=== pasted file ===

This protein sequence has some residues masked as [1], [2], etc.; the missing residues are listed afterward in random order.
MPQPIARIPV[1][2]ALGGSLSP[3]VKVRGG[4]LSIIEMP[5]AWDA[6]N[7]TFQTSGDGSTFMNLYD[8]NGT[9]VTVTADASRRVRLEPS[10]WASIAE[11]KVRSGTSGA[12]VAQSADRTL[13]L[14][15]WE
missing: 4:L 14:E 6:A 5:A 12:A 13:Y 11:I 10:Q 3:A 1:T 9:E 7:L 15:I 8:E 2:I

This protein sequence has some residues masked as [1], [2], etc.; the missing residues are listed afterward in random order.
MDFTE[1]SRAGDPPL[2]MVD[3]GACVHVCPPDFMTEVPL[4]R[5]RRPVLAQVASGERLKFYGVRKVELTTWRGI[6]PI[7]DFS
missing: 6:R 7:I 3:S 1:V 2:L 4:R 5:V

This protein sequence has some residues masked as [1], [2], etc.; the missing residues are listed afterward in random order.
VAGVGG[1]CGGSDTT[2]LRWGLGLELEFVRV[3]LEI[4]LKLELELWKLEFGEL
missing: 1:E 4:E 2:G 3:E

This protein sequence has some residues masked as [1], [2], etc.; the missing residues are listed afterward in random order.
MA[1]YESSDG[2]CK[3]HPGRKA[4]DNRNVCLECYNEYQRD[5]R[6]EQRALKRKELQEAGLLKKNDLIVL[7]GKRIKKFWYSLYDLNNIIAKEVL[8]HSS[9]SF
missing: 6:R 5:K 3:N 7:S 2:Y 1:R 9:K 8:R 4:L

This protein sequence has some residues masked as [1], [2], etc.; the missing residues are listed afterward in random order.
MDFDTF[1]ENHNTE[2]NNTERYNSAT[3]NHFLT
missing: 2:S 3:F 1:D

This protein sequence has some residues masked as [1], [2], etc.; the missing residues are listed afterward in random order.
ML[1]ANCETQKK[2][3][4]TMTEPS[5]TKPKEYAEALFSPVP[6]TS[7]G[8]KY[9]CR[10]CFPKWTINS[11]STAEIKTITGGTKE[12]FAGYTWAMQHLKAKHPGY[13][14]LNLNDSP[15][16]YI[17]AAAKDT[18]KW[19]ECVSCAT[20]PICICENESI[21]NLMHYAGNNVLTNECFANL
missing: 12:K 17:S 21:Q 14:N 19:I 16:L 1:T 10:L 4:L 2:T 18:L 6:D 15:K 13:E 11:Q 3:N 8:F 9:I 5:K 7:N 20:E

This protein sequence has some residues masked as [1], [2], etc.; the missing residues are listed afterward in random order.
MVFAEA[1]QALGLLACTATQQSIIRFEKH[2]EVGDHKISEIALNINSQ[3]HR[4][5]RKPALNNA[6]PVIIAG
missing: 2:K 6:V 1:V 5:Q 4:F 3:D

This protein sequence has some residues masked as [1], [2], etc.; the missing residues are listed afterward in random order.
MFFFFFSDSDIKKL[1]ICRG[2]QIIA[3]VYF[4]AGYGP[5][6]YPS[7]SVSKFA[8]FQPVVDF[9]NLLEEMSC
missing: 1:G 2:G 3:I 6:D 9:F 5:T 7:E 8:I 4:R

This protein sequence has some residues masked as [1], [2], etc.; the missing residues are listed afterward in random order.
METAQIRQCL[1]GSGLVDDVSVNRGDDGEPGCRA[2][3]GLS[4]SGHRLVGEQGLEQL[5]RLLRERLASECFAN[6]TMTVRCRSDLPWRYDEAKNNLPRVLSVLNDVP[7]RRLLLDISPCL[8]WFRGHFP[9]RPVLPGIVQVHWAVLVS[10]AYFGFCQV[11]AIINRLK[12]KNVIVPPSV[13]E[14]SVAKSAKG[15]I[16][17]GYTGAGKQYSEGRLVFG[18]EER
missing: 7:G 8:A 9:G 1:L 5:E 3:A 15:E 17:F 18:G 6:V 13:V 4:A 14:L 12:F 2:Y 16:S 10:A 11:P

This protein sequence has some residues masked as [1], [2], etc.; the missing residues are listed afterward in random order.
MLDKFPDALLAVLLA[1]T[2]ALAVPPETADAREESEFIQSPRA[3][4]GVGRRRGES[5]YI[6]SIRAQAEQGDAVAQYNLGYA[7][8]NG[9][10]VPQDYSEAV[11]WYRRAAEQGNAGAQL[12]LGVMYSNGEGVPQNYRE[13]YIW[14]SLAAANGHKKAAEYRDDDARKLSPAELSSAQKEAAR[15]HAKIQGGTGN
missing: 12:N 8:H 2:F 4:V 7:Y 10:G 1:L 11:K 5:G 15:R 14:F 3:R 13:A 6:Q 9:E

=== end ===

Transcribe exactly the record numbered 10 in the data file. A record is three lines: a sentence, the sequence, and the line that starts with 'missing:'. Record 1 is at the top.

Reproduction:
This protein sequence has some residues masked as [1], [2], etc.; the missing residues are listed afterward in random order.
MLDKFPDALLAVLLA[1]T[2]ALAVPPETADAREESEFIQSPRA[3][4]GVGRRRGES[5]YI[6]SIRAQAEQGDAVAQYNLGYA[7][8]NG[9][10]VPQDYSEAV[11]WYRRAAEQGNAGAQL[12]LGVMYSNGEGVPQNYRE[13]YIW[14]SLAAANGHKKAAEYRDDDARKLSPAELSSAQKEAAR[15]HAKIQGGTGN
missing: 12:N 8:H 2:F 4:V 7:Y 10:G 1:L 11:K 5:G 15:R 14:F 3:R 13:A 6:Q 9:E